Scott Bowman is a co-founder of The World Innovation Network (TWIN) and Managing Partner at Clareo, a Chicago-based innovation and growth strategy consulting firm that helps leaders from a diverse array of global firms transform their organizations and create new ways to grow in rapidly changing markets. Bowman is also a regular faculty contributor to the Executive Education Program at the University of Notre Dame’s Mendoza School of Management and has been a featured speaker on innovation for leading organizations such as Whirlpool, The Coca-Cola Company, The U.S. National Security Agency, and others. Within TWIN, Bowman leads such efforts as the Trust Your Food Challenge Session and TWIN Catalyst on Nourishing the World to 2050: Empowering Health through Food. He also contribute to Forums on Foresight, Automation of Work, Change at Scale in Health and Wellness, and sustainability-related topics. He recently spoke to The Innovator about the system-level challenge of nourishing the world in 2050 and a TWIN call to action merging the worlds of food, agriculture and healthcare.
Q: What is The World Innovation Network (TWIN), and what is a TWIN Catalyst?
SB: The World Innovation Network (TWIN) is a global community of innovation leaders that is committed to global prosperity through innovation. It involves businesses, government, the arts, academia, finance and defense. We have an annual summit in Chicago called TWIN Global that gathers 400 leaders from 25 countries who are committed to creating change. By contrast, TWIN Catalyst events are more intimate events that were specifically designed to activate global leaders and create alignment around common aspirations, shared visions and a platform for ongoing collaboration. In that sense, a TWIN Catalyst is not another conference; it is a coalition of the willing seeking to move from ideas to action, and foster unconventional partnerships that have the potential to bring about change on a global scale.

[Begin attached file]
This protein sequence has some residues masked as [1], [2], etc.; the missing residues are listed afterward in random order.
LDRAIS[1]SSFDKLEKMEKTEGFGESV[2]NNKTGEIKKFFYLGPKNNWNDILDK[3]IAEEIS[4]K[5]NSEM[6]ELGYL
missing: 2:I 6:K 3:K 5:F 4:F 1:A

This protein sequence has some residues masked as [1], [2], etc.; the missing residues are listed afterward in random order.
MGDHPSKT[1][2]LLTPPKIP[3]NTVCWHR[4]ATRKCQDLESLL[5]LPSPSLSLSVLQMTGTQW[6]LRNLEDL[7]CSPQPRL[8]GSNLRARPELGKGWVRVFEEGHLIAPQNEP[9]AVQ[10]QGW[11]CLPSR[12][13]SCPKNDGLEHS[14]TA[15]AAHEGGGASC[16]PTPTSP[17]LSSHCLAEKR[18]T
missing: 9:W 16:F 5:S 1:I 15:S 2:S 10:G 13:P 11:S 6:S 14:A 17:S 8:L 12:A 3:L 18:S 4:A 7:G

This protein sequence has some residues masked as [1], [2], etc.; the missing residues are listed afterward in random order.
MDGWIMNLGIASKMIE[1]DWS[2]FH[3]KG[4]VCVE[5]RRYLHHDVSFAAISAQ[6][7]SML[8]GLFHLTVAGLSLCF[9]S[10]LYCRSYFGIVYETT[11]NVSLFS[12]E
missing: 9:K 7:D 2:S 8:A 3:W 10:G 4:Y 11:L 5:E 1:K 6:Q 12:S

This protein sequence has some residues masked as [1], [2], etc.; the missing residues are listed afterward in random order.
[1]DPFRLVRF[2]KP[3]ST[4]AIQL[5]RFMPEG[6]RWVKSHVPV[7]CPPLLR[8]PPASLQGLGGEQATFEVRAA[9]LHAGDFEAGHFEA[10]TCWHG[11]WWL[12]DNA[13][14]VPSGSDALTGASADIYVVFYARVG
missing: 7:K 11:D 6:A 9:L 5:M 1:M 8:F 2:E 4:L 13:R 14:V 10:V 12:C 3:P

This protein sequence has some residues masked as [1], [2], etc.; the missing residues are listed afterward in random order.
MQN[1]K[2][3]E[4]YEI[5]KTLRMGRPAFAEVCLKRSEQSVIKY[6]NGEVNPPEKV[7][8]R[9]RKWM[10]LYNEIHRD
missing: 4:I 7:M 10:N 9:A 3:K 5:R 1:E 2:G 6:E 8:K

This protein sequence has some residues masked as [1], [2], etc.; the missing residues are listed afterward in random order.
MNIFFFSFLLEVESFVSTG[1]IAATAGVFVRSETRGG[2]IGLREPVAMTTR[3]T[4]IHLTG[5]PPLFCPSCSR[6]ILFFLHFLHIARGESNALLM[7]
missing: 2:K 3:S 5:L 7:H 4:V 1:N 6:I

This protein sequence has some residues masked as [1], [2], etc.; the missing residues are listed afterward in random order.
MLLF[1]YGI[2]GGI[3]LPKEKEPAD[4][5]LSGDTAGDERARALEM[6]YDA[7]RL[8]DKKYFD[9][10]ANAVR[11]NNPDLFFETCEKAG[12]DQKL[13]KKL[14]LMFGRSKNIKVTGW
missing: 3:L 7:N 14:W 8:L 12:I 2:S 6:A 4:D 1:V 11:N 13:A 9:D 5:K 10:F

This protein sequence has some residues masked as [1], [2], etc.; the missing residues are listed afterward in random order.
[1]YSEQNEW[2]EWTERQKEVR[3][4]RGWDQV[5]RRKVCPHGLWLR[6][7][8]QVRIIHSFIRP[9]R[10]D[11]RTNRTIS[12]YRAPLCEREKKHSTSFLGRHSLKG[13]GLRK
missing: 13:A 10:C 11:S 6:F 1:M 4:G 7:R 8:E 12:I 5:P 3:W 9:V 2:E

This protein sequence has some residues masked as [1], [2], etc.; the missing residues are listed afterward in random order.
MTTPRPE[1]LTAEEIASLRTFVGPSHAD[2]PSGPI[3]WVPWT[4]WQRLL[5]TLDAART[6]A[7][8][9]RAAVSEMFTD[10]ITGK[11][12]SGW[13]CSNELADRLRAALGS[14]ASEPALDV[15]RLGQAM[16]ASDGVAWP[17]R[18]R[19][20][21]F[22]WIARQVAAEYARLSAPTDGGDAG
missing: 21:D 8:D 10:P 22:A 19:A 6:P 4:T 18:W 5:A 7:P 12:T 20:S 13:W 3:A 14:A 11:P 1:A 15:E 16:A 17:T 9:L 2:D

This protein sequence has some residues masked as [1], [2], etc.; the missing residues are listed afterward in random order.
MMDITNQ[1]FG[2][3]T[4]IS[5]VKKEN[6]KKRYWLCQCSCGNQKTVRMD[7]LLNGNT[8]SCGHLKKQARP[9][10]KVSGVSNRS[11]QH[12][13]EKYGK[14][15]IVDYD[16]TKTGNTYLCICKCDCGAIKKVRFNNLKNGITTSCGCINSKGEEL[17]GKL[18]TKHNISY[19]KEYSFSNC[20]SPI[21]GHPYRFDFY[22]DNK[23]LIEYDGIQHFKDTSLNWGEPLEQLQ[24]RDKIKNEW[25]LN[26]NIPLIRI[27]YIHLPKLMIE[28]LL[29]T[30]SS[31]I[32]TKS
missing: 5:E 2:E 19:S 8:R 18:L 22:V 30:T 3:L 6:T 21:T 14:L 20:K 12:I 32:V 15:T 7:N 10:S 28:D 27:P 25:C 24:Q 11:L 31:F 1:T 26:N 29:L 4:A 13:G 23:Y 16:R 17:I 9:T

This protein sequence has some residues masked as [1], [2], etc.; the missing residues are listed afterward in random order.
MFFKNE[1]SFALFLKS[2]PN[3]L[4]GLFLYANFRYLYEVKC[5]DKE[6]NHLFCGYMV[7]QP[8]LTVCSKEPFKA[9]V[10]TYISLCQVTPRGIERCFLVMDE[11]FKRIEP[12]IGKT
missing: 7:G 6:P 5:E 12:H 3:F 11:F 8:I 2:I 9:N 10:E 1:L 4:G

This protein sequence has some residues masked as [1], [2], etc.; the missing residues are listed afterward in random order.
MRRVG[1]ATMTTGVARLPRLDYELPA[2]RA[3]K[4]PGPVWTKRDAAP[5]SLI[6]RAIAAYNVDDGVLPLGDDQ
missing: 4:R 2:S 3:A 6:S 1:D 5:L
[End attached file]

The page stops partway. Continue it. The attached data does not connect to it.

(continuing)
Q: Why has TWIN gotten involved in the future of food?
SB: We have actually been engaged in food and agriculture topics for the past several years :TWIN Forums on innovation in food and restoring food’s social license to operate; TWIN Global sessions and roundtable events on the exponential challenges to face in nourishing the world to 2050;ma TWIN Challenge Session in 2019 on Food Trust and this latest Catalyst event.
We’re getting even more heavily involved now because we have a global network of leaders who see that action isn’t happening in the right places, and they decided that something needs to be done. Solutions to multi-stakeholder problems require multi-stakeholder engagement and collaboration. In the case of food, we see massive global challenges looming, and while there are many conferences, we do not see enough cross-sector collaboration and action occurring.
We had a spark of this happening in 2018, held a roundtable event in 2019, and had nearly 100 calls with global leaders, all around the challenge of nourishing the world to 2050. We found that there’s a ton of discussion around how we feed the world, and increasingly around the sustainability aspects, but not nearly enough about how we nourish the world and empower human health through food. We do indeed have an exponential challenge — we need to feed 10 billion people by 2050, essentially producing the same amount of food in the next 30 years that we’ve produced in the last 10,000, all while dealing with issues of food loss, food waste, crop disease, soil degradation and other effects of climate change. However, the insight we came to in our work, and the challenge that sparked our convening in Amsterdam, was not merely that we need to figure out how to feed a world of 10 billion people; rather, it was that we cannot possibly feed a world of 10 billion people the way we are feeding a world of 7 billion people, or we’ll create for ourselves a crisis of human health unlike anything we have seen in human history.